In the three years since Fanfarlo’s Reservoir first burst on to the scene and promptly soundtracked every advert that hadn’t been snapped up by Wild Beasts, the folk-pop scene has exploded. Or become more Mumfordised, which might be a more simplistic way of looking at it. It wouldn’t be unfair to ask if there’s even room for any band in that genre to try anything else, lest shareholders’ heads collectively implode at the mere mention of Grammy-mongering. Fortunately for us, Fanfarlo seem to have resisted all the pressure of Reservoir’s success and potential to become a banjo-wielding clone, and given us Rooms Filled with Light instead.
Whereas Reservoir was filled with barnstormers notable for their immediacy, Rooms Filled with Light takes quite a bit longer to establish itself in your brain. But take root it most certainly does, with the gentle honky-tonk topline of ‘Tunguska’, or ‘Bones’ bass and glockenspiel merging with atmospheric, barely audible synths, building into a sweeping epic that just about keeps itself on the ground.
The straight-up power-pop of Reservoir has been modified, dialled down a notch in favour of something altogether more complex, but thankfully far from eliminated altogether. It's very difficult to not do as ‘Tightrope's chorus insists, "Just let it go/Just walk in a straight line" and wind up bopping along doing a silly dance on the bus. Meanwhile, ‘Shiny Things' darkly humorous "It's as if nothing happened" chorus, shrugging off impending annihilation, is delivered with such unreserved glee it's difficult not to look forward to the prospect if this is the music we get to soundtrack it.
This being 2012, and a band with leanings towards the pop end of the spectrum, there are, naturally, some concessions to the ongoing chart vogue. Yes, there is the occasional synth. But it's never overt, never self-consciously trendy, always complementing the song and never at the expense of it. Following in the same vein, the album’s vocals are haunting, yet never overblown or ostentatious, from ‘Replicate's opening staccato chants of "It's gonna..." to ‘A Flood's closing "Come the weekend we'll get lost/Just in time to get caught in the rain". In an album filled with initially impenetrable themes, the harmonies are what wind up drawing the listener back for weeks afterwards.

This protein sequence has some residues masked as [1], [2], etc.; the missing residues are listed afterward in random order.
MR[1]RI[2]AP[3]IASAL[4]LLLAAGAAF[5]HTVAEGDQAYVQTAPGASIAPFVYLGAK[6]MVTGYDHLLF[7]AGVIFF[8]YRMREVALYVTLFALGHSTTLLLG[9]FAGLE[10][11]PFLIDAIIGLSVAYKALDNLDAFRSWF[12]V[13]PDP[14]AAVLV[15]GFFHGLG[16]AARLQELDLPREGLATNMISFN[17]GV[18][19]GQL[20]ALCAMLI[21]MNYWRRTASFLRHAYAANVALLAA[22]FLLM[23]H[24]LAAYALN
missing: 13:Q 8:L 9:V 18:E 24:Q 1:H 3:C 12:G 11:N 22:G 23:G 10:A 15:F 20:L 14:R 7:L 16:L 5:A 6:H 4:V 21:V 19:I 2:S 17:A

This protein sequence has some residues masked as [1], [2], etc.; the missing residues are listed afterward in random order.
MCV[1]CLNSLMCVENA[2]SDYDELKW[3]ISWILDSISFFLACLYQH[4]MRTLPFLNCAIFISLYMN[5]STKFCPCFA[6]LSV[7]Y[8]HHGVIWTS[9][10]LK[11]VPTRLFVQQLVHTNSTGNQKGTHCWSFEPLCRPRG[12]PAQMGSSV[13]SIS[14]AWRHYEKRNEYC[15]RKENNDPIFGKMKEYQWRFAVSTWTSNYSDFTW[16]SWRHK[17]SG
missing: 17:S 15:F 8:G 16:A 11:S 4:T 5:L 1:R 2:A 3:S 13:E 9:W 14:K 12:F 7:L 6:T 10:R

All of Reservoir's classy songwriting nous and pop sensibility is on display here, paired with Simon Balthazar in more contemplative, subtle mode. That subtlety is such that often, lyrical content completely bypasses the more casual listener. Several listens in, the album's broader themes of chaos and malaise in the modern world only barely make themselves known, with 'Replicate's "How can we extricate ourselves enough/or fight something that's part of us?", or 'A Flood's "Just put off decisions if you must/As the lights flicker back to life again" only hinting at the depths of torment behind them.
Similarly, Balthazar’s dark humour only reveals itself to those willing to look sideways to find it. 'Shiny Things' declaration that in the event of humanity going extinct "we'll be preserved on a shelf somewhere/Give us mirrors for company", is a perfect premonition of humanity’s collective magpie tendency eating itself into brain-in-a-vat status. If the world’s collective Twitter obsession hasn’t already driven us there, of course.
It’s not exactly love at first sight with Rooms Filled with Light. But like all the best love affair it endures, and reveals new sides of itself with each listen. Attention must be paid, but the reward is a giant ‘Welcome to the club’ bear hug. Unlike practically every other album out there vying for instant gratification, this is a record content to take its time and earn your love little by little. This elegiac ode to times gone by is filled to the rafters with wit, charm, guile and all those things that seem to have disappeared from modern life. Rooms Filled with Light is as big an incitement as any to try and find them again.
8Krystina Nellis's Score